Think, practice safety this harvest

Tony Nye - OSU Extension

This past week I heard of a Miami County farmer who was killed in a roadway crash involving another vehicle and a tractor. It is a reminder that we must all practice safety both on the farm and on the roadways this harvest season.

During the busy time of harvest like we are experiencing right now, it is important to practice roadway safety. During harvest we need to be on the lookout for farming equipment entering and exiting the roadways at unmarked entrances into fields and farms.

Don’t forget to also be aware that equipment traveling our roadways move at a much slower speed so be prepared to slow down and above all else – Pass with Caution!

During harvest another area to be safety minded is near and around the grain bins. Always practice safety, around the many moving parts related to grain handling such as augers, PTO shafts, stir augers etc. Don’t forget to be careful climbing in and out of the bins as well.

My final reminders are to get plenty of rest, eat right and healthy, and don’t be in a rush.

Now on to harvest.

While out and about in the fields, especially corn be on the lookout for a disease we have started finding the last couple of years.

According to Pierce Paul, integrated disease management specialist at Ohio State University, Tar Spot, a new disease of corn caused by the fungus Phyllachora maydis, was reported for the first time in Ohio at the end of the 2018 growing season. At that time, it was found mostly in counties close to the Indiana border, as the disease continued to spread from the middle of the country where it was first confirmed in 2015.

Recently, there have been several new, confirmed reports of tar spot in Ohio, found in fields not only in the northwestern corner of the state, but also from a few fields in central and south-central Ohio. The disease onset was late again this year, with the first reports coming in well after R4.

However, some of the regions affected last year had more fields affected again this year, with much higher levels of disease severity. It could be that tar spot is becoming established in some areas of the state due to the fungus overwintering in crop residue from one growing season to another.

This is very consistent with the pattern observed in parts of Indiana and Illinois where the disease was first reported. We will continue to keep our eyes out for tar spot, as we learn more about it and develop management strategies.

You can help by looking for tar spot as you walk fields this fall, and please send us samples.

Paul notes that even though corn is drying down, if tar spot is present, you can still detect it on dry, senescent leaves almost as easily as you can on healthy leaves.

So, please check your fields to see if this disease is present. “Symptoms of tar spot first appear as oval to irregular bleached to brown lesions on leaves in which raised, black spore-producing structures call stroma are formed… giving the symptomatic areas of the leaf a rough or bumpy feel to the touch… resembling pustules on leaves with rust. Lesions … may coalesce to cause large areas of blighted leaf tissue.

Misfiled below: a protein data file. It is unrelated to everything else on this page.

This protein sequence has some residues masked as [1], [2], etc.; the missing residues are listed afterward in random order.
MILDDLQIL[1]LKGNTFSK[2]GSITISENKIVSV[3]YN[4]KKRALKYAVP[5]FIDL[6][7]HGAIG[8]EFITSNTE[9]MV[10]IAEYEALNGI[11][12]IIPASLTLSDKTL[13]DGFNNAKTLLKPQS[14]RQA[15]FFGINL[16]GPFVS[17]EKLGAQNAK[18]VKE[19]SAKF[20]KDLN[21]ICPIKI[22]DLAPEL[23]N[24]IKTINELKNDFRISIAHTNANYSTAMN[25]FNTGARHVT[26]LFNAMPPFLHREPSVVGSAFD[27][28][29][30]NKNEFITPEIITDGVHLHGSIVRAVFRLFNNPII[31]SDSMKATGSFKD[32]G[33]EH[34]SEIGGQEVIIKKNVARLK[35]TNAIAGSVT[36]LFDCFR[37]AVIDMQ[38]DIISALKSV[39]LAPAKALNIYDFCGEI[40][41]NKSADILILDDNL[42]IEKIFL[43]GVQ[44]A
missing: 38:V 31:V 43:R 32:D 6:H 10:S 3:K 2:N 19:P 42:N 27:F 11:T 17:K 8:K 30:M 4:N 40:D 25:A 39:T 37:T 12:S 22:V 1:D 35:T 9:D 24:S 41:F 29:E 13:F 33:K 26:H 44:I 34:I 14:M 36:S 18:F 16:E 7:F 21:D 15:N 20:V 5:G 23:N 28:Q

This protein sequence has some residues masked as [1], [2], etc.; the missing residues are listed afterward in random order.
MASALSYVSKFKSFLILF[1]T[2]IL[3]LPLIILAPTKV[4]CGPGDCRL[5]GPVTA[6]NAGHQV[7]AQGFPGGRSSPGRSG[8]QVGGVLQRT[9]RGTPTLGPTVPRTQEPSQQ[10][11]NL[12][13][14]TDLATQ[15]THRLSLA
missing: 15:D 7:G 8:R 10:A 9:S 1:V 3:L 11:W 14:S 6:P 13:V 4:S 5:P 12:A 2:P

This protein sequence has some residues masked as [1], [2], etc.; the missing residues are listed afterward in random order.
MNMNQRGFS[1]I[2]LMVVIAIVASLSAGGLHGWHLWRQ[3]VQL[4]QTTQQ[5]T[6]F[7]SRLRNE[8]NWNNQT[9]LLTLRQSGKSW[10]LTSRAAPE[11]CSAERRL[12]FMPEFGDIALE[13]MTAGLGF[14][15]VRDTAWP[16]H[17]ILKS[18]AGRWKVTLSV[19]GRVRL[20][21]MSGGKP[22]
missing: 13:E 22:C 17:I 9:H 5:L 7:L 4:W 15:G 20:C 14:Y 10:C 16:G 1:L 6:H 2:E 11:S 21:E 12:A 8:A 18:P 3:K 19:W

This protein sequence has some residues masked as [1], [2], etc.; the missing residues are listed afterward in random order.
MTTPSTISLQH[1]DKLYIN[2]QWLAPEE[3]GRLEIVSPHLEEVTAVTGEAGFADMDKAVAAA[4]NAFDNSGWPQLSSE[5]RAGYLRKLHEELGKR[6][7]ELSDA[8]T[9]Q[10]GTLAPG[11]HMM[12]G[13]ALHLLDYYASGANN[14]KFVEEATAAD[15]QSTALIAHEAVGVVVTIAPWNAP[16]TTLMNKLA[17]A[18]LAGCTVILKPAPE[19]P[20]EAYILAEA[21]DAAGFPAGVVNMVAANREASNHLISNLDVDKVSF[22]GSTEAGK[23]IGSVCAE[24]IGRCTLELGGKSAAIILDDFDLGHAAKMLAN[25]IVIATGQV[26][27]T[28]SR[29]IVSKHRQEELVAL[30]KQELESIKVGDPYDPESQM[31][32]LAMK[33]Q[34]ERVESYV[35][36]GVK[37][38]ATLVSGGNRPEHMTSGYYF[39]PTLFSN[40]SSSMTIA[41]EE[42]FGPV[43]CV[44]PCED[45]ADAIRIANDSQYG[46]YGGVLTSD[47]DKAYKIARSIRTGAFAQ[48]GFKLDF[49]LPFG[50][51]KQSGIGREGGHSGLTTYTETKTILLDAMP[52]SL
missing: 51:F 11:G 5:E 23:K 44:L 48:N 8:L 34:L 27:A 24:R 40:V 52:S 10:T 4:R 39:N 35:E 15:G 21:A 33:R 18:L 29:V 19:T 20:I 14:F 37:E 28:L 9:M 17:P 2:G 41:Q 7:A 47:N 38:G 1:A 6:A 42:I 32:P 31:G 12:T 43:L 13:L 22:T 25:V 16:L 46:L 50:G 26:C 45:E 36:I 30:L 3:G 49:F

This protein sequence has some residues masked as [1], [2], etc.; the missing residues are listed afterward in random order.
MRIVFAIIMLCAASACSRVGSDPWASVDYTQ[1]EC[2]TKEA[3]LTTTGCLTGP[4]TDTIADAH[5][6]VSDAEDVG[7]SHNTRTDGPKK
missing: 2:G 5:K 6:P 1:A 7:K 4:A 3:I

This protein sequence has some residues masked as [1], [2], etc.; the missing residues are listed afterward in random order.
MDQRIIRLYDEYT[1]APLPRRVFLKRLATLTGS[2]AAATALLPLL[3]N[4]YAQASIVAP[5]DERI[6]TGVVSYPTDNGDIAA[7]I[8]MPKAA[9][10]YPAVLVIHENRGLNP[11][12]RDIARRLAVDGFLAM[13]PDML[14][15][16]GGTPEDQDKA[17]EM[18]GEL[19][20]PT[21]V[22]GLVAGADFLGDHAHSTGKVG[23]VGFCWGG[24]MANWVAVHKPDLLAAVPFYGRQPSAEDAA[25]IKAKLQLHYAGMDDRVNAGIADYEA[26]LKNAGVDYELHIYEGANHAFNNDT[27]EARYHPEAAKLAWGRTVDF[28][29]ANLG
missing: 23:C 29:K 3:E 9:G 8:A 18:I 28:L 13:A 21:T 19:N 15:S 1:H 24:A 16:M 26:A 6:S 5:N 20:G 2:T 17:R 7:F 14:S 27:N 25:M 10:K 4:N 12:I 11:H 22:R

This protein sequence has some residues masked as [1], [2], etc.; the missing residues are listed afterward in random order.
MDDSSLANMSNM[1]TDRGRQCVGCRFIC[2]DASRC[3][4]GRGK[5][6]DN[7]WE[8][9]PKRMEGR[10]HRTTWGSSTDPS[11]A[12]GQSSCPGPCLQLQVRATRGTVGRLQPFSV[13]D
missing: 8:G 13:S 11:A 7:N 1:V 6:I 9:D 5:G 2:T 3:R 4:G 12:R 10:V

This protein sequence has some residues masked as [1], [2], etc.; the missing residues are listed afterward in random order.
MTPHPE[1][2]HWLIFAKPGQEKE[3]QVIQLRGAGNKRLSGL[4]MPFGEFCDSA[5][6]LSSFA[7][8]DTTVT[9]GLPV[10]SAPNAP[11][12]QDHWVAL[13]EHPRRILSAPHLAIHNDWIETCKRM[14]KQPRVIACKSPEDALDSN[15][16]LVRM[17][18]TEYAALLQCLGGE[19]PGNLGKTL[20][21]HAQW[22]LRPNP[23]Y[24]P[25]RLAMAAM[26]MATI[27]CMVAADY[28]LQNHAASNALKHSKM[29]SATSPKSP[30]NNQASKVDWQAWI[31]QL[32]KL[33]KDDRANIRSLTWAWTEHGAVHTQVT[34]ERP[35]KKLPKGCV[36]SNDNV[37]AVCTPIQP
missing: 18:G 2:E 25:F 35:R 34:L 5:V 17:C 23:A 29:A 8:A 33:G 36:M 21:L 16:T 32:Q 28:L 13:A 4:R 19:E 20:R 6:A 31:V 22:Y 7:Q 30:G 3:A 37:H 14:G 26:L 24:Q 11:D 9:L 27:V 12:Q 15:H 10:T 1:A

Symptoms may also be present on leaf sheaths and husks.” As the name of the disease suggests, symptoms look like the splatter of “tar” on the leaves. In some cases, each black tar-like spot may be surrounded by a necrotic halo, forming what is referred to as “fish-eye” lesions.

Tar spot has the potential to become a major threat to corn yields in Ohio, but at this point we are only finding the presence of the fungus. More information can be found at our OSU Agronomic C.O.R.N. newsletter, There are great pictures for better detection and description at this website.

If you may have found some in a field, please let me know so we can get samples sent in for possible confirmation.

Finally this week I wanted area beef producers to be aware of the upcoming Beef Quality Assurance certification program to be held at the OSU Extension Greene County office on Oct. 28 at 5 p.m. on the Greene County fairgrounds. Beef and dairy farmers should strongly consider becoming certified if they have not done so already.

This opportunity is for any beef or dairy cattle producer in surrounding area at $10 per person to cover educational materials.

Please note, there are two Beef Quality Assurance programs in one evening:

• Beef Quality Assurance Certification, 5 p.m. – If you have not already gotten your BQA Certification, this is one of your last chances for 2019. In today’s market, it is important to take advantage of any and all opportunities that make our cattle more desirable to the buyer sitting in the stands. As of now, Wendy’s restaurant, Tyson Foods and multiple auctions have announced that they will require producers to be certified in BQA in order to market their cattle or serve their product.

• Transportation BQA, 6:30 p.m. – If you haul cattle, this may be for you. By the start of 2020, the major beef cattle processors have requested that any livestock hauler delivering cattle to their facilities be certified in Beef Quality Assurance –Transport (BQAT). The training will last approximately two hours.

To get registered for this program contact OSU Extension Greene County, Trevor Corboy, Agriculture and Natural Resources Educator at 937-372-9971 ext. 114 or [email protected]

Tony Nye is the state coordinator for the Ohio State University Extension Small Farm Program and has been an OSU Extension Educator for agriculture and natural resources for over 30 years, currently serving Clinton County and the Miami Valley EERA.

Tony Nye

OSU Extension